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US working natural gas in storage rises by 85 Bcf, smallest build in four weeks: EIA

US natural gas storage inventories rose 85 Bcf in the week ended June 12, the US Energy Information Administration reported June 18, as gas demand from power generators continued to increase amid an extended spell of summer-like weather across the Lower-48 states.

The injection was 6 Bcf above an S&P Global Platts’ survey of analysts calling for a 79 Bcf addition to stocks. Responses to the survey ranged from injections of 70 Bcf to 86 Bcf. The weekly build was just 2 Bcf/d below the five-year average injection of 87 Bcf, according to EIA data.

US inventories climbed to 2.892 Tcf as a result, equivalent to a 722 Bcf, or 33%, surplus to the year-ago level of 2.170 Tcf. The surplus to the five-year average barely narrowed during the week, falling to 419 Bcf, or about 17%, above its average level for mid-June.

Supply, demand

The weekly injection was the smallest volume of gas added to inventories in four weeks, propelled by a modest tightening in the US supply-demand balance. Total supply during the week was down about 900 MMcf/d to an average 90 Bcf/d, propelled by a drop in offshore production from Tropical Storm Cristobal and a 600 MMcf/d drop in net pipeline imports from Canada, S&P Global Platts Analytics data showed.

Total US gas demand during the week was buoyed by a surge in exports to Mexico, which climbed to a single-day record of 5.8 Bcf/d, adding about 400 MMcf/d in additional demand on the week. In the US domestic market, warmer weather drove gas-fired power burn demand higher by 2.3 Bcf/d. A continued decline in US feedgas demand, which was down another 1.2 Bcf/d on the week, weighed on the balances, adding to the market’s increasingly bearish sentiment.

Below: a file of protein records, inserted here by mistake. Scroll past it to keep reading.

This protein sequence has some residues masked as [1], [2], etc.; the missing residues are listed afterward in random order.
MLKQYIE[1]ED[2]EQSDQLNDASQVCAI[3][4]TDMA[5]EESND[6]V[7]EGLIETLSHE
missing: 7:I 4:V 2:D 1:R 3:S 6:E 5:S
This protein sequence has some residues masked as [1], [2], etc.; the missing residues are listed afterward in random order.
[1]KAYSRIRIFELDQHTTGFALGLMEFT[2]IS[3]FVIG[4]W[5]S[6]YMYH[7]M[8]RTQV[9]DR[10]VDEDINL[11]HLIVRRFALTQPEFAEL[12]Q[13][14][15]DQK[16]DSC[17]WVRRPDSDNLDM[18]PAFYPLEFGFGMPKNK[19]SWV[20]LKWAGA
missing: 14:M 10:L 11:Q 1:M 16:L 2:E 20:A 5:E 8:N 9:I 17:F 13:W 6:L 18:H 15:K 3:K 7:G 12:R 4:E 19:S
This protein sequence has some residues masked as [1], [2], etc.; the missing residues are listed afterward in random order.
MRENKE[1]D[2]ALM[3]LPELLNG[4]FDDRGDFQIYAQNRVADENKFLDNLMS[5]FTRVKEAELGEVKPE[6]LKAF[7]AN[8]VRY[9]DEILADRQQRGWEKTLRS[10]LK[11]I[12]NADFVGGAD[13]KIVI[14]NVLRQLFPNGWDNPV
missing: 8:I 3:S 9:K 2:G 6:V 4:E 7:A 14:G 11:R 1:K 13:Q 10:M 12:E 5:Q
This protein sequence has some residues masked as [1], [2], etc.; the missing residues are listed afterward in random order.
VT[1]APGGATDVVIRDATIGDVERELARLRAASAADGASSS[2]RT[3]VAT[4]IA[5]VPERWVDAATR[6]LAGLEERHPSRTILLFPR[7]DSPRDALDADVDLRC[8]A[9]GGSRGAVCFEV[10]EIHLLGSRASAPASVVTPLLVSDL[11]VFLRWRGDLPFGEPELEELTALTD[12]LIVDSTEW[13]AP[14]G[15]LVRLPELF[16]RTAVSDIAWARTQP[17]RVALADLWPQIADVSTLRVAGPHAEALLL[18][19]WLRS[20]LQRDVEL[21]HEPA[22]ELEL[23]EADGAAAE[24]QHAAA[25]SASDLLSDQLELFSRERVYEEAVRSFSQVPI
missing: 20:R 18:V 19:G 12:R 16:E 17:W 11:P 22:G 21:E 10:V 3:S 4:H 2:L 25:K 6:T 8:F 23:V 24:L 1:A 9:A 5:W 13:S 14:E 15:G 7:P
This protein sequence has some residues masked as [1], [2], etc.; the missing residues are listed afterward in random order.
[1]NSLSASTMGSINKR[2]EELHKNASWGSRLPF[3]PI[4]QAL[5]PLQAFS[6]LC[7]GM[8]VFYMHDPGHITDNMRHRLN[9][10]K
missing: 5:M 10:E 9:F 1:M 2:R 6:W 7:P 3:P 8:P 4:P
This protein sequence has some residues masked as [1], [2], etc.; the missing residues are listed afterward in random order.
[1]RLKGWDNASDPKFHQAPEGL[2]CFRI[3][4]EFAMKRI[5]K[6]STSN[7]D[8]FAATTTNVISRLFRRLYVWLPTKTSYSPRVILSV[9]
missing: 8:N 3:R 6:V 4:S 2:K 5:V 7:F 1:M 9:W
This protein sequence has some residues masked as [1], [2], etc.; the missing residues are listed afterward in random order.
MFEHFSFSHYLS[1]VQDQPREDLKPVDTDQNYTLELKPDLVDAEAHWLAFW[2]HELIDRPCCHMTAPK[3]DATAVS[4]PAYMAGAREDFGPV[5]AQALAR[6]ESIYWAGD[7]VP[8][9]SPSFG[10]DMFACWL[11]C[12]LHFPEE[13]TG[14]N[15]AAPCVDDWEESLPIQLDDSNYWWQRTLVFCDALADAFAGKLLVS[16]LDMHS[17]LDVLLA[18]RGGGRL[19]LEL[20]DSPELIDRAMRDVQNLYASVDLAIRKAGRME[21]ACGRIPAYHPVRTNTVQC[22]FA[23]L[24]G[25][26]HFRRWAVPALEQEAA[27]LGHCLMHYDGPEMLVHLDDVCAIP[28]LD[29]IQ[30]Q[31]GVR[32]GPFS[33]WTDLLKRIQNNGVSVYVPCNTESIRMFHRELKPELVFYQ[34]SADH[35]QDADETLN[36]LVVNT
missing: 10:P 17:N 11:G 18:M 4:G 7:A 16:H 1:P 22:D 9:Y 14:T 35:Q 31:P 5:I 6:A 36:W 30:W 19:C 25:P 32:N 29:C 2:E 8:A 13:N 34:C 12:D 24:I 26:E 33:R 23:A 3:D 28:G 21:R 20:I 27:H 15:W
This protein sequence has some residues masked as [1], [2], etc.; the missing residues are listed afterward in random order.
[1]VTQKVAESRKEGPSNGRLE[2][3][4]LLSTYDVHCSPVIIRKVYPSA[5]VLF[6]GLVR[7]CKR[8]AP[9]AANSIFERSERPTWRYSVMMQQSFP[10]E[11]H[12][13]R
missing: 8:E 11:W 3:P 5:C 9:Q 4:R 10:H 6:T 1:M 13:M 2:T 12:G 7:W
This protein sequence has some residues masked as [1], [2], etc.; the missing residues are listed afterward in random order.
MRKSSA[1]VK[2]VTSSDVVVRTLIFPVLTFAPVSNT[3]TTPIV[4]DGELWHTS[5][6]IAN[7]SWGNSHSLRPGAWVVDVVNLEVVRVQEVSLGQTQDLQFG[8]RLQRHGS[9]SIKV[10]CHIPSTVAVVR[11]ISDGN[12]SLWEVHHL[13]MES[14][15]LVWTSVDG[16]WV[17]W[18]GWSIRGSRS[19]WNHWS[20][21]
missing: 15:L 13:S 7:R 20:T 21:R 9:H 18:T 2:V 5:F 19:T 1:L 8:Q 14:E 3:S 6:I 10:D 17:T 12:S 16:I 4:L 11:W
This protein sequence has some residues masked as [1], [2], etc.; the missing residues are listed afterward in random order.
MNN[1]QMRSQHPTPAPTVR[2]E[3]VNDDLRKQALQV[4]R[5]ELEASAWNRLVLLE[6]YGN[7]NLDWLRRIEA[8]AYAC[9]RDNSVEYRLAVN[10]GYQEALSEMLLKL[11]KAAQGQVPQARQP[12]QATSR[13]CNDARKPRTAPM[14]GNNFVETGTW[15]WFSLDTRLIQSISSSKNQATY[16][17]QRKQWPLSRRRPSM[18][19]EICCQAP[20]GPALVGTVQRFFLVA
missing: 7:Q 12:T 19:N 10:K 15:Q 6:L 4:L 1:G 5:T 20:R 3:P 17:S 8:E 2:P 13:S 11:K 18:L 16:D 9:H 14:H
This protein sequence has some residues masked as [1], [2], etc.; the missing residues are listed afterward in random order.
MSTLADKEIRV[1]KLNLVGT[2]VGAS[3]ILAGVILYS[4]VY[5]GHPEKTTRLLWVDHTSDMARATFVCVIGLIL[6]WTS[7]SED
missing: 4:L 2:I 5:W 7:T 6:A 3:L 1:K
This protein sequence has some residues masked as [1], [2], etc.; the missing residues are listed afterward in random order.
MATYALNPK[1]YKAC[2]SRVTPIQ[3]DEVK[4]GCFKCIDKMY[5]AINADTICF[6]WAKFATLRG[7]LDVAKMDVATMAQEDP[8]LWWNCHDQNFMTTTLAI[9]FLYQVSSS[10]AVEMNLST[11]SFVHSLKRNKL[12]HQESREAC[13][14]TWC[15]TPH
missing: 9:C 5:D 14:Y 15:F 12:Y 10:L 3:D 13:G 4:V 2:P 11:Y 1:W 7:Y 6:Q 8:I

Market outlook

The NYMEX July gas futures contract traded in a narrow range June 18, hovering near its prior-day close at $1.64/MMBtu. After plummeting to a fresh 20-year low at just $1.38/MMBtu June 16, the Henry Hub cash market has weighed on prompt futures, which are down 17 cents, or about 9% in the past week. Similar bearishness has extended into summer forwards markets too, with the balance June, July, and August contracts settling at an average price of just $1.63/MMBtu June 17.

Weakness in the cash, futures, and forwards markets could linger in the weeks ahead as gas demand struggles to recover from the coronavirus pandemic and US gas production continues to rebound.

Through mid-June, LNG feedgas demand has averaged just 4 Bcf/d this month, down from a prior-year average at more than 5.5 Bcf/d and a record high in March at over 9.6 Bcf/d. With additional cargo cancellations now expected in July and August, it’s likely that LNG feedgas demand will remain depressed through the summer months.

At US refineries and chemical facilities, demand also continues to falter with total industrial sector consumption lagging its year-ago level by roughly 2.1 Bcf/d this month. Platts Analytics expects demand to face a slow road to recovery in the months ahead as a global recession limits consumption of industrial outputs.

Adding more length to the US market, gas production now appears to be rebounding, averaging over 86.9 Bcf/d in the seven-day period ending June 18, up about 500 MMcf/d compared with its second-half May average, Platts Analytics data shows.
Source: Platts

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